Severus looked down his nose at her, and she trembled like a first year.
“I like working at the bookshop.” Gretchen stuck out her chin.
It was a pale imitation of the indignant gesture Hermione would have made, but it was hers, nonetheless.
Severus pushed on.
“I’m sure you find it quite the opportunity for people watching.” Severus sniffed, holding her gaze for a long moment before chuckling darkly. “Or is it because you like to be watched?” he asked, advancing on her.
“I am quite sure I have no idea what you’re talking about.” Gretchen leaned forward, not totally willing to let him invade her personal space.
Good, he thought, fight for it. There’s my girl.
Severus continued to stare at Gretchen's flat in disgust. It was a fine place, really, for a single Muggle who made a fair amount of money. It wasn't good enough for his wife, though, and Severus was on a mission to make sure she never saw it again.
He snapped his head back to her and said, “On the contrary, I am quite certain that you do.”
Gretchen scowled at him.
“Does the name Harry Potter ring a bell?” He could tell by her face that it did.
A clever girl like Gretchen wouldn't forget precious details like that. It was, indeed, very precious since Potter and Ronald Weasley had been the least inclined to go. It was too bittersweet for them.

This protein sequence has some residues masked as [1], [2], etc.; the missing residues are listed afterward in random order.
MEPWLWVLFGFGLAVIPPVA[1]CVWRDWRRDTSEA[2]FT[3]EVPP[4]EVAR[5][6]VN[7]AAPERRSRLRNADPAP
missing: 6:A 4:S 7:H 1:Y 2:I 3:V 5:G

“What does he has to do with my necklace?” Gretchen’s sharp mind got back to the point.
Severus smiled. She kept forcing the conversation back to the points that Severus benefited from the most.
“Your necklace? Dear girl, I assure you that he has everything to do my necklace.” Severus made sure to enunciate the word ‘everything’.
She was obviously still the curious girl she’d always been, books lining every open surface, various newspapers strewn about, and piles of magazines tied up by the door.
He watched as her face flushed hot with impatience and humiliation.
“I am not a little girl, Mr Snape, and I wo—!”
“Not a little girl? Not a little girl? How old are you then? Twenty-five? Thirty? When, may I inquire, is your birthday? Perhaps I’ll send a card.”
“May the fifteenth!” she shouted at him.
Severus smiled. He had poked through her records. That happened to be the date that she had been released from hospital. Moreover, she was starting to lose her cool, her frustration and anger over the whole situation getting the better of her as she fought to hold her ground against him. Tears were beginning to stream down her cheeks.
“My, Gretchen, feeling angry?” Severus asked with malicious delight.
Severus watched as she froze and took stock of herself. Then Gretchen looked at him, her face going wide with shock.
Ever quick to capitalise on a situation, Severus whipped out his handkerchief and firmly grabbed hold of her chin. As he gently dabbed the tears away from her face, he asked, “And if I told you that your birthday was the nineteenth of September 1979, how would you feel?”
Gretchen was panting, and Severus could feel her hot breaths puff onto his wrist. She tried to reply but he was holding her mouth shut.
When she scowled at him, Severus whispered in his most soothing voice, “And if I told you that you were an only child of two dentists?”
Severus looked into her eyes and could see the fear and hope. Fear that he was a horrible man, as evil as he was ugly, one who would feed her lies and lead her astray. Hope that these things were true, that her parents lived, and that they had been wishing her happy birthday all these years.